As I was putting together my Met preview post, I thought to myself, “so much Donizetti!” So I fired up Excel and made some charts. The above pie chart shows numbers of productions by composers.
There is a lot of Donizetti. He and Puccini are tied for first by number of productions. I like Donizetti just fine an d the Three Queens Not-a-Trilogy (Anna Bolena, Maria Stuarda, Roberto Devereux) is a one-off special occasion. But I’m not sure if he merits more than twice the number of productions than Richard Strauss and Wagner put together.
Donizetti operas must sell, though I suspect this is not based on the composer’s name recognition. These operas are either star singer vehicles (the Not-a-Trilogy) or frothy comedies (the other two, Don Pasquale and L’elisir d’amore). Also, they’re far cheaper to produce than Strauss and Wagner.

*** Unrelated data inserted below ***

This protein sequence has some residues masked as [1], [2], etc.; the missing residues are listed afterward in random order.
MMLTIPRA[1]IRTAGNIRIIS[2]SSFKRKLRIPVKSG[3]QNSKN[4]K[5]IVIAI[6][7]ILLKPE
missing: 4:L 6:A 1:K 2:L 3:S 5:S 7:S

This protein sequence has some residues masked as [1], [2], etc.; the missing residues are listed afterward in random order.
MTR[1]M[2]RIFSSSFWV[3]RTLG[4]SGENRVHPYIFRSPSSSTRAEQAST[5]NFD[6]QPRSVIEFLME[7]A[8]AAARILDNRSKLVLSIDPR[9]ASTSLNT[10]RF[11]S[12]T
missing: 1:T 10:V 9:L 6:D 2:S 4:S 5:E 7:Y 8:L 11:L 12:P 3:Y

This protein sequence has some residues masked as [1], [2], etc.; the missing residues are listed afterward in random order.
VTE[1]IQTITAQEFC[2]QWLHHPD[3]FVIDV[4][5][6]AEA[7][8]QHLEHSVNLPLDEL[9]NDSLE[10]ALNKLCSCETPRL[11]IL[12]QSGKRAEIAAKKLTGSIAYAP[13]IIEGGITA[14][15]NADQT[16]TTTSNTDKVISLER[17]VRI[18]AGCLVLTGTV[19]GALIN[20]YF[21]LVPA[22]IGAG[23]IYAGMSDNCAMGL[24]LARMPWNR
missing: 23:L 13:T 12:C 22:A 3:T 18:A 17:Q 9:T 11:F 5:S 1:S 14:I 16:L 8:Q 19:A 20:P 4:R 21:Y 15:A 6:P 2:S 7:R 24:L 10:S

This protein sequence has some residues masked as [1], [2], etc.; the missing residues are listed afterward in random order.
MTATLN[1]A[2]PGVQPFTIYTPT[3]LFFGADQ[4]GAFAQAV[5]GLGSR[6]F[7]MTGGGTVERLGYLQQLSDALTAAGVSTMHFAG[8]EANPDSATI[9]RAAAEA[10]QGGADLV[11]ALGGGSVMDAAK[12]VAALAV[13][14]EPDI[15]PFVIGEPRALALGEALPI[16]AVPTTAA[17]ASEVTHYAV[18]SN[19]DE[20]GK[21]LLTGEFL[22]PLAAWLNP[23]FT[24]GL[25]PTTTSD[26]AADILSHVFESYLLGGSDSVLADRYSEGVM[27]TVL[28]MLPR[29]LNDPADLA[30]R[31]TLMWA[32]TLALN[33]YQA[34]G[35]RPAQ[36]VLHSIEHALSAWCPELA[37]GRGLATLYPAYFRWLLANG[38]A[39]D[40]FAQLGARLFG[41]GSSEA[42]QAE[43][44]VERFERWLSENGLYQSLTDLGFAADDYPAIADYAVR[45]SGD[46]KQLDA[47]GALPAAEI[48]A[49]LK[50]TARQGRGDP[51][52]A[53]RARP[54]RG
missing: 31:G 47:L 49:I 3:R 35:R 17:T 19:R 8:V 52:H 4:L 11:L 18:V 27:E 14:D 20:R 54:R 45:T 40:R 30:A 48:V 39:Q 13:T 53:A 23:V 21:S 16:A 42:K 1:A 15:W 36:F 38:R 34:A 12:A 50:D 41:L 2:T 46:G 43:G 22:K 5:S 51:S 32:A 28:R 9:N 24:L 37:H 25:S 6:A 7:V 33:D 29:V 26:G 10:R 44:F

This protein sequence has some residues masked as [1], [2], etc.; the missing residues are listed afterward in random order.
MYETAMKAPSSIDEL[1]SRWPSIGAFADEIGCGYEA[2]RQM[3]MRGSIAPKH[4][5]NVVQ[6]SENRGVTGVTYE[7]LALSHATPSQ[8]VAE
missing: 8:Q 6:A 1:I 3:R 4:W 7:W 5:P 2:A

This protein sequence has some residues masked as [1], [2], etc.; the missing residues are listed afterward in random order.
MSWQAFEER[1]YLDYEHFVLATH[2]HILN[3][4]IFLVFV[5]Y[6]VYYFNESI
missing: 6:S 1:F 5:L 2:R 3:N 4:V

You know what else sells? Puccini. If you count performances rather than productions, you will find that Puccini is occupying the Met for many more performances than Donizetti.
Bohème, Turandot, Tosca, and Butterfly all get runs of over a dozen performances each, while the Donizettis average around seven each. (Verdi also gets some longer series.)
Both Puccini and Donizetti—along with Verdi, who is next in line after these two—represent a mainstream American idea of what opera is. Not the most interesting idea, in my opinion, and one that would benefit from including more music from other time periods and traditions.
Here is a chart showing things by language. I love Italian opera but this is ridiculous.
The Pearl Fishers is the only French opera onstage this season! And neither of the English-sung operas were written in English; they’re an Italian opera and an Austrian operetta given in translation (Barber, for families, and Fledermaus, for
Jeremy Sams superfans).
Just to reiterate some absences I’ve already noted: there’s nothing composed after 1935 (all due respect to Friedrich Cerha, the completer of Lulu) and no Slavic repertoire.
If you look at dates of composition, you get this. Only Mozart, Turandot, and Lulu fall outside the “long nineteenth century”: